My wife uses her Garmin Forerunner 245 when paddling for the same reasons stated by Natasha. One thing that she has noted is that the display is fairly large compared to other watches and there is enough contrast between the numbers and the background that she can read it in direct sunlight for the most part.

I just use an inexpensive Casio dive watch. It tells time, that's it, nothing more. :)
I use the Forerunner 235. Ticks most boxes, and I love seeing how far a strong ebb pulls me off track. But I still made it to Bedwell Harbor before moving on to Moresby/Portland.
I picked up a Garmin Fenix 6X last year (Older model but still does 95% of what the newer Fenix's do at a lower cost). I find it works fine for paddling (I also use it for hiking and biking). So far it's been 100% waterproof (including saltwater). Garmin watch speed/distance measurements are based on GPS positioning and time, so movements of your arm or wrist make no difference. I've compared my Garmin with my iPhone GPS using apps like Gaia GPS, and it's within a tenth of a mile or so—close enough for me (and I suspect the Garmin is more accurate).

I have trouble reading the Fenix 6X's screen in low light...but the numbers while recording a paddle are pretty big—and I'm usually out in broad daylight so it's easy to read in those conditions. And while I never thought I'd care, I paddle regularly enough that the lap times have become really handy. I paddle for fitness and have lap times set for a half-mile...and it's interesting to see how one half-mile on a long paddle compares speed-wise with another. Heartrate monitoring is good too—but I doubt most people need that unless you're paddling daily for fitness.

Finally, part of the reason I got the Garmin Fenix were for its mapping capability. Flash forward a year and I've never used maps on the watch at all—because they're ridiculously small and difficult to use, LOL. (I do record GPS tracks for all my paddles though.) If I want a map I use my iPhone with GaiaGPS.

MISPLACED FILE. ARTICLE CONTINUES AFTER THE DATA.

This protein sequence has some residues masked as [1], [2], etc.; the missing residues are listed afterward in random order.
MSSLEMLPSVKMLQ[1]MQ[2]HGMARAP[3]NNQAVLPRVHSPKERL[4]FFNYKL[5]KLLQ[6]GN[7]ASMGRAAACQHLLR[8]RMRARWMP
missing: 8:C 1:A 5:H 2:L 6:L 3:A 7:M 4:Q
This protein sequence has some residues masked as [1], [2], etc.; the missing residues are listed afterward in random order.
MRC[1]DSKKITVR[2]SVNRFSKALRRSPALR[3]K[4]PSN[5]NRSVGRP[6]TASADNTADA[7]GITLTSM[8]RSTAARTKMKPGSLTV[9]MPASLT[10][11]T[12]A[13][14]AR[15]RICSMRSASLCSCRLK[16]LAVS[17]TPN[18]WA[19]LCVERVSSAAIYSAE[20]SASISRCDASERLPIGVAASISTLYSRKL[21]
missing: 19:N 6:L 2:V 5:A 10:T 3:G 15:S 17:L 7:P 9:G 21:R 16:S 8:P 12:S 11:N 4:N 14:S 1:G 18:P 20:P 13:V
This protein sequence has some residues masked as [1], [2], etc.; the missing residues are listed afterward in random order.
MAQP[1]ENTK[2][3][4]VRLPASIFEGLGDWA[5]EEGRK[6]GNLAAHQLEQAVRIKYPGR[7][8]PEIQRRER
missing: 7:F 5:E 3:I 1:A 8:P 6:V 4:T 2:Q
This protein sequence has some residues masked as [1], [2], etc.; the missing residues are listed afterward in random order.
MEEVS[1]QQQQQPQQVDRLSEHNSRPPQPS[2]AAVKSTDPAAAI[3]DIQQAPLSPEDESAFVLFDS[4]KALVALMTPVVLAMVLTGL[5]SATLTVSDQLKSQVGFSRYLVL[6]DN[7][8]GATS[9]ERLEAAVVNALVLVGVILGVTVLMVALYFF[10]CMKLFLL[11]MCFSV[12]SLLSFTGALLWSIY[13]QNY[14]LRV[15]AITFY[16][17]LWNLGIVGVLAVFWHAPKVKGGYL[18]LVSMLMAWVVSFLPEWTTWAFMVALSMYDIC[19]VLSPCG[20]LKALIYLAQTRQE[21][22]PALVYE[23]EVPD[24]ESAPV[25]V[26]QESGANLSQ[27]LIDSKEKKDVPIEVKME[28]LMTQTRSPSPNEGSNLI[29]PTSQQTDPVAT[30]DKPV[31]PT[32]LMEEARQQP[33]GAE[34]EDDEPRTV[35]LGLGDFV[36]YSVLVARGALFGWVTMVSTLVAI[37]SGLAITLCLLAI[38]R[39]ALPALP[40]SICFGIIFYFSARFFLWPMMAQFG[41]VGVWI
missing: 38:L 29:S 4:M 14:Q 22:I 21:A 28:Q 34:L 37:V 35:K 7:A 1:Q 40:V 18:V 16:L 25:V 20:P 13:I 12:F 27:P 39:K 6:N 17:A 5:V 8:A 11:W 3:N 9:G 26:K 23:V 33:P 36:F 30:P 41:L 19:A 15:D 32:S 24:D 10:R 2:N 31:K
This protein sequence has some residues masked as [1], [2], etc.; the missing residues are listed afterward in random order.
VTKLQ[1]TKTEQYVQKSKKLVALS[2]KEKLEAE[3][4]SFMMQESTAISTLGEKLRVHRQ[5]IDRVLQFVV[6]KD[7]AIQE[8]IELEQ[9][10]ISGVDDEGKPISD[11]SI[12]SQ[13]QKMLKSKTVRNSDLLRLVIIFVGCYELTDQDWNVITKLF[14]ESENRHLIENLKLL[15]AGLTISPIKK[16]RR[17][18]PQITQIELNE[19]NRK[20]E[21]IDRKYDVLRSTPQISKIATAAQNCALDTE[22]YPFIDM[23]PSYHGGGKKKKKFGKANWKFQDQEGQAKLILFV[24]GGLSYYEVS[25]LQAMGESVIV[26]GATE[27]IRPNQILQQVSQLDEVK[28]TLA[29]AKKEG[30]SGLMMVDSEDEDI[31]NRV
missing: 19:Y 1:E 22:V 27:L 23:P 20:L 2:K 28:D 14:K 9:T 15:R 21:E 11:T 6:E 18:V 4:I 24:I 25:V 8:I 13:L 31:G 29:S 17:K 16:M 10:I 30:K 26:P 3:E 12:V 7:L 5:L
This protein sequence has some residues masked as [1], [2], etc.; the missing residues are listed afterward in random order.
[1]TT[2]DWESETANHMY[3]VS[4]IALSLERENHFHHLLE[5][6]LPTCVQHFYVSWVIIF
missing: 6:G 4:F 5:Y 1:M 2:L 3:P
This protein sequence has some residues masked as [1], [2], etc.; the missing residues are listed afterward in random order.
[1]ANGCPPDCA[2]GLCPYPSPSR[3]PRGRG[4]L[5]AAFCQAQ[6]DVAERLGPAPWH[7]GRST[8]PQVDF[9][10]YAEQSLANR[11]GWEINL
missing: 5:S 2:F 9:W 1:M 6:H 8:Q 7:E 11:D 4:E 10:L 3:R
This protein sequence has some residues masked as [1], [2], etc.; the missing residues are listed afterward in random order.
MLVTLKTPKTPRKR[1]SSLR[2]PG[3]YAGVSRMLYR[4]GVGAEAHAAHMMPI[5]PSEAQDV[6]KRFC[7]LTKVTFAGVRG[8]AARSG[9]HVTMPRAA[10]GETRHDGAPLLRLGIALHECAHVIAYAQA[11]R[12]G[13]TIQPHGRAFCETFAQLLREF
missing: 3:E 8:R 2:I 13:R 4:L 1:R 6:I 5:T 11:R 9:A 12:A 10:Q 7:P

The upcoming Apple Watch Ultra sure looks tempting...but really, I'm pretty sure if I dropped $700-800 on one, I'd probably still only end up using it for the same basic functions I currently use my Garmin Fenix for: recording GPS tracks, monitoring current and average speed, distance...maybe lap times...and that's it.
I've been using Apple Watches and its Paddling workout since it was added to WatchOS. Its worked fine but the GPS mapping mostly just shows the general area imo.

There is a nice app called Paddle Logger, and that has much more detailed information, a GPS breadcrump trail, and some emergency notification features. iPhone and Apple Watch app. I believe it is also on Android but am not sure about Android Watches.
I was inspired by this thread to look into some different options for keeping track of my trips. Currently I use an app on my phone to record a track, but wanted something that could show real time speed. Essentially a little deck mounted speedometer.